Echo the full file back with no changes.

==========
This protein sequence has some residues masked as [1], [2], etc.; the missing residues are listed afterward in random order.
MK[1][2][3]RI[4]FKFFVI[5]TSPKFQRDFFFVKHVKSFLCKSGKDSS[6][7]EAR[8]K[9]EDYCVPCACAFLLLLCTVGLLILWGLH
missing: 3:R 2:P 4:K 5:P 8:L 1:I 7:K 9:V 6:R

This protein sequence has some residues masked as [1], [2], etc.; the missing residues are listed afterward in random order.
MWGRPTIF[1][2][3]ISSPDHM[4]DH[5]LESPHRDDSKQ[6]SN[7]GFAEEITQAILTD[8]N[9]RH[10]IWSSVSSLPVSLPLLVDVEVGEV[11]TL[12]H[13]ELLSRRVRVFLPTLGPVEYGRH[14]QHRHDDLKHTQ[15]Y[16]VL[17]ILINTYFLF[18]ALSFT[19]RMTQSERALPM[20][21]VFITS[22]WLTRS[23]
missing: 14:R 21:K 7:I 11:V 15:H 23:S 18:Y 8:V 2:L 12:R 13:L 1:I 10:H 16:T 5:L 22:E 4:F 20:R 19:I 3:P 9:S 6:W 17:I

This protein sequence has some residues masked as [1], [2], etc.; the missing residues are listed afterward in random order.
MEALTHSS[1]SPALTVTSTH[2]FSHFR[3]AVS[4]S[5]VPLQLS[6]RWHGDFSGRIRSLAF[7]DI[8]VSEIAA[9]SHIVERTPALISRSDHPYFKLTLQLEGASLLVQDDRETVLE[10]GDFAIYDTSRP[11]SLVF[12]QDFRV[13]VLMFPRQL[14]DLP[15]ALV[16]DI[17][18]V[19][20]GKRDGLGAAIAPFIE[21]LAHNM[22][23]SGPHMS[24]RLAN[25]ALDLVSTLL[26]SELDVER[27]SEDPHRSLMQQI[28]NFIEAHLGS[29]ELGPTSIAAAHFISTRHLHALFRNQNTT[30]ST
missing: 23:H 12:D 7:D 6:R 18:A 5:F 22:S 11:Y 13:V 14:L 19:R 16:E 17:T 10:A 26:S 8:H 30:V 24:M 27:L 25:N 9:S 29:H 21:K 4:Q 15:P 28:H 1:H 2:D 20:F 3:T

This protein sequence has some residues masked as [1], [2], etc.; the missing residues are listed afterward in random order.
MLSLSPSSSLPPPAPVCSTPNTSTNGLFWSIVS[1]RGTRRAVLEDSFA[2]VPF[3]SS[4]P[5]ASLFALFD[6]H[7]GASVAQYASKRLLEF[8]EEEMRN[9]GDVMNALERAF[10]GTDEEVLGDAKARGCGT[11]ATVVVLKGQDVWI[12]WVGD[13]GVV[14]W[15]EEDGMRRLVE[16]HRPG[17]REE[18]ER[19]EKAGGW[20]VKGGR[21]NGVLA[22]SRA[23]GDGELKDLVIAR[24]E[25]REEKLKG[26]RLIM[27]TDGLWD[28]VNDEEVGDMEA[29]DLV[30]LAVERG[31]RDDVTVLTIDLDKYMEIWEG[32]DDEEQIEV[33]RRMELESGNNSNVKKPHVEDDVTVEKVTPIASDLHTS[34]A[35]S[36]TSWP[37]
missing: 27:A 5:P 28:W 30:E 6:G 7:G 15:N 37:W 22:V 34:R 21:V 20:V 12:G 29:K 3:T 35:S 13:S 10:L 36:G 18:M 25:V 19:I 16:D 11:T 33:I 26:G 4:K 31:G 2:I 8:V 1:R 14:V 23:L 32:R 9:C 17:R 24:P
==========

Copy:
This protein sequence has some residues masked as [1], [2], etc.; the missing residues are listed afterward in random order.
MK[1][2][3]RI[4]FKFFVI[5]TSPKFQRDFFFVKHVKSFLCKSGKDSS[6][7]EAR[8]K[9]EDYCVPCACAFLLLLCTVGLLILWGLH
missing: 3:R 2:P 4:K 5:P 8:L 1:I 7:K 9:V 6:R

This protein sequence has some residues masked as [1], [2], etc.; the missing residues are listed afterward in random order.
MWGRPTIF[1][2][3]ISSPDHM[4]DH[5]LESPHRDDSKQ[6]SN[7]GFAEEITQAILTD[8]N[9]RH[10]IWSSVSSLPVSLPLLVDVEVGEV[11]TL[12]H[13]ELLSRRVRVFLPTLGPVEYGRH[14]QHRHDDLKHTQ[15]Y[16]VL[17]ILINTYFLF[18]ALSFT[19]RMTQSERALPM[20][21]VFITS[22]WLTRS[23]
missing: 14:R 21:K 7:I 11:V 15:H 23:S 18:Y 8:V 2:L 12:R 13:L 1:I 10:H 16:T 5:L 22:E 4:F 20:R 19:I 3:P 9:S 6:W 17:I

This protein sequence has some residues masked as [1], [2], etc.; the missing residues are listed afterward in random order.
MEALTHSS[1]SPALTVTSTH[2]FSHFR[3]AVS[4]S[5]VPLQLS[6]RWHGDFSGRIRSLAF[7]DI[8]VSEIAA[9]SHIVERTPALISRSDHPYFKLTLQLEGASLLVQDDRETVLE[10]GDFAIYDTSRP[11]SLVF[12]QDFRV[13]VLMFPRQL[14]DLP[15]ALV[16]DI[17][18]V[19][20]GKRDGLGAAIAPFIE[21]LAHNM[22][23]SGPHMS[24]RLAN[25]ALDLVSTLL[26]SELDVER[27]SEDPHRSLMQQI[28]NFIEAHLGS[29]ELGPTSIAAAHFISTRHLHALFRNQNTT[30]ST
missing: 23:H 12:D 7:D 6:R 18:A 5:F 22:S 11:Y 13:V 14:L 19:R 16:E 17:T 10:A 26:S 8:H 30:V 24:M 27:L 25:N 9:S 29:H 21:K 4:Q 15:P 28:H 1:H 2:D 20:F 3:T

This protein sequence has some residues masked as [1], [2], etc.; the missing residues are listed afterward in random order.
MLSLSPSSSLPPPAPVCSTPNTSTNGLFWSIVS[1]RGTRRAVLEDSFA[2]VPF[3]SS[4]P[5]ASLFALFD[6]H[7]GASVAQYASKRLLEF[8]EEEMRN[9]GDVMNALERAF[10]GTDEEVLGDAKARGCGT[11]ATVVVLKGQDVWI[12]WVGD[13]GVV[14]W[15]EEDGMRRLVE[16]HRPG[17]REE[18]ER[19]EKAGGW[20]VKGGR[21]NGVLA[22]SRA[23]GDGELKDLVIAR[24]E[25]REEKLKG[26]RLIM[27]TDGLWD[28]VNDEEVGDMEA[29]DLV[30]LAVERG[31]RDDVTVLTIDLDKYMEIWEG[32]DDEEQIEV[33]RRMELESGNNSNVKKPHVEDDVTVEKVTPIASDLHTS[34]A[35]S[36]TSWP[37]
missing: 27:A 5:P 28:W 30:E 6:G 7:G 15:N 37:W 22:V 34:R 21:V 20:V 12:G 29:K 3:T 35:S 13:S 10:L 36:G 18:M 25:V 19:I 16:D 11:T 33:I 26:G 4:K 31:G 2:I 8:V 1:R 14:V 23:L 32:R 9:C 17:R 24:P